*Real wool sweaters. Your acrylic sweater looks good this season. But what about next -- and the year after? Choose wool in a classic design, and it will continue to be part of your wardrobe for practically forever. (Hint: thrift shops ALWAYS have the 'good stuff' -- you just have to be patient, and keep looking.)

*Real gold. It lasts -- and lasts. Husband bought twisted gold hoop earrings for my 25th anniversary. They go with everything, and continue to look just as nice as they did nearly five years ago. You can afford the good stuff, if you stop buying costume jewelry and save your money up. Even a small piece makes a difference.

*Apples, Tangerines and other fruit -- certain kinds. Red Delicious apples are beautiful...and taste like sawdust. Honeygolds, Granny Smiths and Macintoshes, though, are delicious. Experiment until you find your favorites, then watch for them on sale.

*The right tools. Certain brands invariably cost more -- but they can be used for decades! One of our best shovels was purchased by my father-in-law at least four decades ago, and is still going strong. Do your research, read the buyer comments, and buy the best quality you can afford. You won't regret it. Don't take my word -- ask Husband, who is now staring proudly at his finished, hanging frame!

Monday, December 27, 2010

Post-Christmas Ennui

The packages are unwrapped, anniversary celebrated (Dec. 26 -- Philly cheesesteaks and a Denver Nuggets game with friends), and Daughters have both gone home. Bones from the turkey served at Christmas dinner have been simmering all night, and the broth is ready is use. Charley is sacked out underneath the dining room table, exhausted from a few days' prance with Jack, Daughter #1's dog. Piles of stuff are everywhere, waiting to be put away or thrown away. We had a smaller Christmas this year, which made for considerably less mess. (Yay!) Husband has all this week off -- no pay for most of the days, true, but the pleasure of his company makes up for it.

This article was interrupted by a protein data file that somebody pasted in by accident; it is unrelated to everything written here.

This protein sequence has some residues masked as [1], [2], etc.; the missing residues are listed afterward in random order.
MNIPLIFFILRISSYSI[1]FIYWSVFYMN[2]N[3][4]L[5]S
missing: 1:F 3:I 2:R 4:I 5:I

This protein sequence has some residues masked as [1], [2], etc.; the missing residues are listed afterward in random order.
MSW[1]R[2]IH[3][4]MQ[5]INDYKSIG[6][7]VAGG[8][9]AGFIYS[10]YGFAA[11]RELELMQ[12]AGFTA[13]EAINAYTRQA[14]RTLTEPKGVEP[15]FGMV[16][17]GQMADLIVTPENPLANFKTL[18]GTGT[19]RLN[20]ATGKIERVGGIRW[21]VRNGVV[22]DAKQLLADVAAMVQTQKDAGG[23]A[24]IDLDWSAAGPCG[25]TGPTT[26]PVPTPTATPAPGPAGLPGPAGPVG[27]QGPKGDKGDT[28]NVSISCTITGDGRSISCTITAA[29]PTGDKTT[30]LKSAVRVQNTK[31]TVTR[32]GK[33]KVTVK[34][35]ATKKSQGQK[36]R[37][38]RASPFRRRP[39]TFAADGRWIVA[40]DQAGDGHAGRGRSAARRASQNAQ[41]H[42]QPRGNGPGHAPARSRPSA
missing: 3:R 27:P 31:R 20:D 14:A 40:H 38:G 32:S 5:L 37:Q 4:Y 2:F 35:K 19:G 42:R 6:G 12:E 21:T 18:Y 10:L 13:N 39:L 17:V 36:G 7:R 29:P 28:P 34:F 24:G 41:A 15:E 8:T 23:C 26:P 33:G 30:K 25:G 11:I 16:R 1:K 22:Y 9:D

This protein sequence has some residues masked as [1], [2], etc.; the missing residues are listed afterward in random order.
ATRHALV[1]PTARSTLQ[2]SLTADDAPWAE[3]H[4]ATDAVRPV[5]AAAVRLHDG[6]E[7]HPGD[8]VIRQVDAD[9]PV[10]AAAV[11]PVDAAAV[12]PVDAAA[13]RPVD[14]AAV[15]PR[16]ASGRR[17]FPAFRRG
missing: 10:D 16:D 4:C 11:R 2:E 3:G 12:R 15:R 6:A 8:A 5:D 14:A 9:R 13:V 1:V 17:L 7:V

I'm fine, just wishing I could laze away all day. But who will burn the wrapping paper, then, or check on Wal-Mart's half-priced stuff?

Here's hoping you've had a chance to relax and enjoy this holiday time.

Friday, December 24, 2010

Track Santa The Easy Way

NORAD normally tracks drug dealers and such. But one night a year, it focuses on the other major intruder in airspace: Santa. Track him and the reindeer here -- has he found your home yet?

My Very Best Wishes for...

A happy and peaceful Christmas, with time to enjoy and reflect. 

I'm so grateful for a Savior born on earth for us!

Thursday, December 23, 2010

Spontaneous Meeting Combustion...

'Flashmobs' have been one of the newest developments -- a whole bunch of people who get together in a preplanned place and DO SOMETHING.

Like the Hallelujah Chorus...

Or rocking out to Christmas music!

(Many thanks to friend Marcie for passing this on.)

Wednesday, December 22, 2010

Funny Christmas Stuff!